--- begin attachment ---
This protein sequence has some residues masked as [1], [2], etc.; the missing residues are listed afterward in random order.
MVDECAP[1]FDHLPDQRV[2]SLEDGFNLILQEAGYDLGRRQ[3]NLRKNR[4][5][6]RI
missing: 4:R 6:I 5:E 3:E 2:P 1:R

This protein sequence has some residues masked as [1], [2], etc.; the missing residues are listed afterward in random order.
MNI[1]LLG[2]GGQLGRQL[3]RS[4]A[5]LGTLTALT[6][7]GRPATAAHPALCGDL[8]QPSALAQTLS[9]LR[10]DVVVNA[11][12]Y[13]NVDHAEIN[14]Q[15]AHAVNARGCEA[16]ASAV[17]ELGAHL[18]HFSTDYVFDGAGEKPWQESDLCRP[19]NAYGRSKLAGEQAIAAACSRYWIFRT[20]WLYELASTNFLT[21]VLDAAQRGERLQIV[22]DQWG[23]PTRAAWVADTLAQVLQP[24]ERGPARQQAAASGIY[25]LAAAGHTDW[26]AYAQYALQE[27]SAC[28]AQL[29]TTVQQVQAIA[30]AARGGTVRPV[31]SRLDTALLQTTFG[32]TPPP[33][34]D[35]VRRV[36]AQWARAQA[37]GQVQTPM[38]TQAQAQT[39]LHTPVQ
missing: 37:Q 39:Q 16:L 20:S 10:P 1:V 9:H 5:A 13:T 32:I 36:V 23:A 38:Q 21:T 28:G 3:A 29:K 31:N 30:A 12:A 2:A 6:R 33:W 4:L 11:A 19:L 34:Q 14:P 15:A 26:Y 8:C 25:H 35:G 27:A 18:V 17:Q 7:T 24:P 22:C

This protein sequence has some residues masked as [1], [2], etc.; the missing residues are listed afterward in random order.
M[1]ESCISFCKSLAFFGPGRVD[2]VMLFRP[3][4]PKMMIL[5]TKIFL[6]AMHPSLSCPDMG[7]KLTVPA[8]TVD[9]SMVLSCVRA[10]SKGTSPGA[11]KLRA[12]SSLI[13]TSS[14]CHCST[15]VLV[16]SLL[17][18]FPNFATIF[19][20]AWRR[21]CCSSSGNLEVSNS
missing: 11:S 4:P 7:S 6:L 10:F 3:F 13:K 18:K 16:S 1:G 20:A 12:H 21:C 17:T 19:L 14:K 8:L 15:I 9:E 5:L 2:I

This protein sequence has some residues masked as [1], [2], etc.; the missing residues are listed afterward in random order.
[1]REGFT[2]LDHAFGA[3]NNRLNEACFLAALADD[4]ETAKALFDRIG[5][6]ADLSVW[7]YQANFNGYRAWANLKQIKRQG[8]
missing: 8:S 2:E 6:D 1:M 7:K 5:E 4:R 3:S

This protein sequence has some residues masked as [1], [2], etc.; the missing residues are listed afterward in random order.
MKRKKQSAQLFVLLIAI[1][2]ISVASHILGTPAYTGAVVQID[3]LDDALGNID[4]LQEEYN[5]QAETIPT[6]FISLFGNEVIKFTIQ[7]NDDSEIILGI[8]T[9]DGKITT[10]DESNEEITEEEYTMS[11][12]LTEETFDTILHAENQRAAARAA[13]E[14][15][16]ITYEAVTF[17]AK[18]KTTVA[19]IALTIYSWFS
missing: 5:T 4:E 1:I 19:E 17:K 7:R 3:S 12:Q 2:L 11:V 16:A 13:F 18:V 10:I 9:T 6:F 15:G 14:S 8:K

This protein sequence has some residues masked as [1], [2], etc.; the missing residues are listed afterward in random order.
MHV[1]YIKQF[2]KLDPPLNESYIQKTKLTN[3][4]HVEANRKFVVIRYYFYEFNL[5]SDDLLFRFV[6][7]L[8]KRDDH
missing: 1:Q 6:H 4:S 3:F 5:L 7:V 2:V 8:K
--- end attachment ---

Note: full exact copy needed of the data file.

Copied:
This protein sequence has some residues masked as [1], [2], etc.; the missing residues are listed afterward in random order.
MVDECAP[1]FDHLPDQRV[2]SLEDGFNLILQEAGYDLGRRQ[3]NLRKNR[4][5][6]RI
missing: 4:R 6:I 5:E 3:E 2:P 1:R

This protein sequence has some residues masked as [1], [2], etc.; the missing residues are listed afterward in random order.
MNI[1]LLG[2]GGQLGRQL[3]RS[4]A[5]LGTLTALT[6][7]GRPATAAHPALCGDL[8]QPSALAQTLS[9]LR[10]DVVVNA[11][12]Y[13]NVDHAEIN[14]Q[15]AHAVNARGCEA[16]ASAV[17]ELGAHL[18]HFSTDYVFDGAGEKPWQESDLCRP[19]NAYGRSKLAGEQAIAAACSRYWIFRT[20]WLYELASTNFLT[21]VLDAAQRGERLQIV[22]DQWG[23]PTRAAWVADTLAQVLQP[24]ERGPARQQAAASGIY[25]LAAAGHTDW[26]AYAQYALQE[27]SAC[28]AQL[29]TTVQQVQAIA[30]AARGGTVRPV[31]SRLDTALLQTTFG[32]TPPP[33][34]D[35]VRRV[36]AQWARAQA[37]GQVQTPM[38]TQAQAQT[39]LHTPVQ
missing: 37:Q 39:Q 16:L 20:S 10:P 1:V 9:H 5:A 13:T 32:I 36:V 23:A 38:Q 21:T 28:G 3:A 29:K 31:N 30:A 12:A 2:A 6:R 33:W 4:L 11:A 19:L 34:Q 14:P 15:A 26:Y 8:C 25:H 35:G 27:A 18:V 17:Q 7:T 24:P 22:C

This protein sequence has some residues masked as [1], [2], etc.; the missing residues are listed afterward in random order.
M[1]ESCISFCKSLAFFGPGRVD[2]VMLFRP[3][4]PKMMIL[5]TKIFL[6]AMHPSLSCPDMG[7]KLTVPA[8]TVD[9]SMVLSCVRA[10]SKGTSPGA[11]KLRA[12]SSLI[13]TSS[14]CHCST[15]VLV[16]SLL[17][18]FPNFATIF[19][20]AWRR[21]CCSSSGNLEVSNS
missing: 11:S 4:P 7:S 6:L 10:F 3:F 13:K 18:K 16:S 1:G 20:A 12:H 21:C 17:T 19:L 14:K 8:L 15:I 9:E 5:L 2:I

This protein sequence has some residues masked as [1], [2], etc.; the missing residues are listed afterward in random order.
[1]REGFT[2]LDHAFGA[3]NNRLNEACFLAALADD[4]ETAKALFDRIG[5][6]ADLSVW[7]YQANFNGYRAWANLKQIKRQG[8]
missing: 8:S 2:E 6:D 1:M 7:K 5:E 4:R 3:S

This protein sequence has some residues masked as [1], [2], etc.; the missing residues are listed afterward in random order.
MKRKKQSAQLFVLLIAI[1][2]ISVASHILGTPAYTGAVVQID[3]LDDALGNID[4]LQEEYN[5]QAETIPT[6]FISLFGNEVIKFTIQ[7]NDDSEIILGI[8]T[9]DGKITT[10]DESNEEITEEEYTMS[11][12]LTEETFDTILHAENQRAAARAA[13]E[14][15][16]ITYEAVTF[17]AK[18]KTTVA[19]IALTIYSWFS
missing: 5:T 4:E 1:I 19:E 17:K 7:R 3:S 12:Q 2:L 11:V 16:A 13:F 18:V 10:I 9:T 6:F 15:G 14:S 8:K

This protein sequence has some residues masked as [1], [2], etc.; the missing residues are listed afterward in random order.
MHV[1]YIKQF[2]KLDPPLNESYIQKTKLTN[3][4]HVEANRKFVVIRYYFYEFNL[5]SDDLLFRFV[6][7]L[8]KRDDH
missing: 1:Q 6:H 4:S 3:F 5:L 7:V 2:V 8:K